- File photo
- The good news: You can't attend this guy's now-defunct school even if you wanted to.
As the class-action lawsuit against Republican presidential candidate Donald Trump's namesake "university" moves toward trial in the midst of this stranger-than-fiction election cycle, the nebulous realm of for-profit education once again finds itself under scrutiny.
But, to be fair, lumping in the now-defunct enterprise formerly known as Trump University with the rest of the industry may be overly generous.
Discovery in those proceedings has turned up the "Trump University Playbook," chock full of tips and tricks to nudge vulnerable customers into buying successively pricier classes, seminars, mentorship programs and books. It includes explicit instruction to push the most expensive "Elite" program and encourage customers to incur debt for it if necessary. The manual also includes psychological advice, like "don't ask people what they think about something you've said. Instead, always ask them how they feel about it. People buy emotionally and justify it logically."
What they bought was hardly educational. According to New York state's top prosecutor, "The contents and materials presented by Trump University were developed in large part by a third-party company that creates and develops materials for an array of motivational speakers and seminar and timeshare rental companies."
So, in Colorado Springs, a city with its own array of for-profit educational institutions, should prospective students heed the unflattering demise of Trump U. as a warning? Maybe, but our local for-profit universities do behave better.
Crucially, what sets Trump U. apart is that it wasn't a state-chartered, accredited, degree-granting institution, so its "students" (otherwise known as customers) couldn't get federally backed loans and grants, while in general, for-profit schools have primarily been rebuked for their abuse of the federal student loan system.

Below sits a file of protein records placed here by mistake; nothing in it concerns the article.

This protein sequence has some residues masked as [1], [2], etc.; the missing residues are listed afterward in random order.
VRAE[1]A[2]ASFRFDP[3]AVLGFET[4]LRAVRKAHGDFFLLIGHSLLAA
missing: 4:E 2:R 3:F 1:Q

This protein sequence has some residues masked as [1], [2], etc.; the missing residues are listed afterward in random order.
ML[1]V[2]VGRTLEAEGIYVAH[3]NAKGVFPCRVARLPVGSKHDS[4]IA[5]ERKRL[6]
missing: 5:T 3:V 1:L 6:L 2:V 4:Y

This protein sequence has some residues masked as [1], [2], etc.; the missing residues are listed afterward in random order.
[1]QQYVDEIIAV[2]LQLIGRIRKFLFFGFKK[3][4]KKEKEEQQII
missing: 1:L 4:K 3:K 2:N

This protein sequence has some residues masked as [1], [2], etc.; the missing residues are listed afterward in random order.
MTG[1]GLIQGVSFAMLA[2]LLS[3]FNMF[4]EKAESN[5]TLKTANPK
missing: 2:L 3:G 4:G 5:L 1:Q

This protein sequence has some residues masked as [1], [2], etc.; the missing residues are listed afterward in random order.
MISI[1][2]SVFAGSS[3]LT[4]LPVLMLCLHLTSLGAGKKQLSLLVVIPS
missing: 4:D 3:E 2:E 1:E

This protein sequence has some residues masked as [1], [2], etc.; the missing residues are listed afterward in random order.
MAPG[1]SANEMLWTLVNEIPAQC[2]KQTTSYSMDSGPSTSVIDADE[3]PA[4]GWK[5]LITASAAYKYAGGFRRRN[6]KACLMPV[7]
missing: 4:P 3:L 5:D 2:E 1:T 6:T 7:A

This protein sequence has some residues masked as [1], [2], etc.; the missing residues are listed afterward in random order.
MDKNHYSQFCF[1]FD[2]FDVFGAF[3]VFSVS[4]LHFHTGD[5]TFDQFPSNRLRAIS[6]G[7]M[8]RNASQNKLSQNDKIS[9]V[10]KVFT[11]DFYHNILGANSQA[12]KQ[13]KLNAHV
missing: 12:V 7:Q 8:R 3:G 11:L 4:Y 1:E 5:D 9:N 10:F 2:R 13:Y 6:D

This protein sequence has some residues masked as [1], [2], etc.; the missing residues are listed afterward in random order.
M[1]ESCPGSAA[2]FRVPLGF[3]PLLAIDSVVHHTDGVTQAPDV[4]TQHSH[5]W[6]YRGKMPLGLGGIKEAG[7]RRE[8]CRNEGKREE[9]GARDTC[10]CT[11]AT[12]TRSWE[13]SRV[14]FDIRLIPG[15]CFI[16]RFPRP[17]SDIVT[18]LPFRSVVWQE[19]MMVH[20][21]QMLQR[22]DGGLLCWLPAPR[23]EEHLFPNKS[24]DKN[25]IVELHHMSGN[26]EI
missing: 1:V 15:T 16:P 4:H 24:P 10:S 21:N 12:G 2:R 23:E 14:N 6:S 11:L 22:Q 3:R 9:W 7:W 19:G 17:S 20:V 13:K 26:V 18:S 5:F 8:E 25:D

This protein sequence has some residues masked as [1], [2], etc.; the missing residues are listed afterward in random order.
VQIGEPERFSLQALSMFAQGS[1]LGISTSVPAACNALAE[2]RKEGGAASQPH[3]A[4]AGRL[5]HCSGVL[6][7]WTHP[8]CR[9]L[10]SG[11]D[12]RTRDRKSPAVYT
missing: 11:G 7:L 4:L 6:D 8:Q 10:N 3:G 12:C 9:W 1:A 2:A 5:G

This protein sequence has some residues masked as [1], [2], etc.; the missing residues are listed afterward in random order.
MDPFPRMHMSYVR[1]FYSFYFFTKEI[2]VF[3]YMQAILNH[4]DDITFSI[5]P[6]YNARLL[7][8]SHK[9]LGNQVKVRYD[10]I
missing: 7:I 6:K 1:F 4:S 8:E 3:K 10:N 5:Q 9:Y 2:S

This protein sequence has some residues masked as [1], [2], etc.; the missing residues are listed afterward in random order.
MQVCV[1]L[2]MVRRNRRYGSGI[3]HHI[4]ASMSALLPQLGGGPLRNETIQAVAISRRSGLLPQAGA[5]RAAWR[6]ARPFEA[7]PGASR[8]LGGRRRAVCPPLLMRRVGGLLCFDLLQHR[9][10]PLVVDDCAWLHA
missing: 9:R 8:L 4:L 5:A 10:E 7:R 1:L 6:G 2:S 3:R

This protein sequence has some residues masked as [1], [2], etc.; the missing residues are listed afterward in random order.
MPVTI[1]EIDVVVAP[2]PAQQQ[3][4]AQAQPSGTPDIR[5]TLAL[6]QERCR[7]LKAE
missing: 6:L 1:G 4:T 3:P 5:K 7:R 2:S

Today, outstanding student loan debt in the country totals more than $1.4 trillion, according to Federal Reserve data that financial tracker MarketWatch calculates to be rising at a rate of $2,726.03 a second. Of that debt, a disproportionate amount is owed by students of for-profit universities. Eight of the 10 schools whose students owed the most debt in 2014 were for-profit institutions.
Topping that list is University of Phoenix, whose students owe $36 million. Locally, just over 500 students are enrolled. The ubiquitous for-profit university came under federal investigation over allegedly deceptive marketing practices, job-placement reporting and improperly recruiting on military bases without permission. In February, after posting plunging enrollment and revenue numbers for the year, its parent company, the Apollo Group, sold the publicly traded company to private investors.
Another local school, Everest College, also finds itself in hot water. The campus just west of the Colorado Springs Municipal Airport is one of more than 100 nationwide formerly run by now-bankrupt Corinthian Colleges Inc., a giant, Wall Street-funded college operator that was the target of 200-plus lawsuits before collapsing in 2014. In one suit, California's attorney general accused the company of targeting poor, single women whom Corinthian's own internal documents described as "'isolated,' 'impatient' individuals with 'low self-esteem' who have 'few people in their lives who care about them' and who are 'stuck' and 'unable to plan well for the future' through aggressive and persistent internet and telemarketing campaigns and through television ads on daytime shows like Jerry Springer and Maury Povich."
The final nail in the coffin came when the U.S. Department of Education shut off the annual flow of $1.4 billion in federal financial aid to Corinthian. Without that revenue stream, which represented 80 percent of the company's total revenue, the company finally sunk.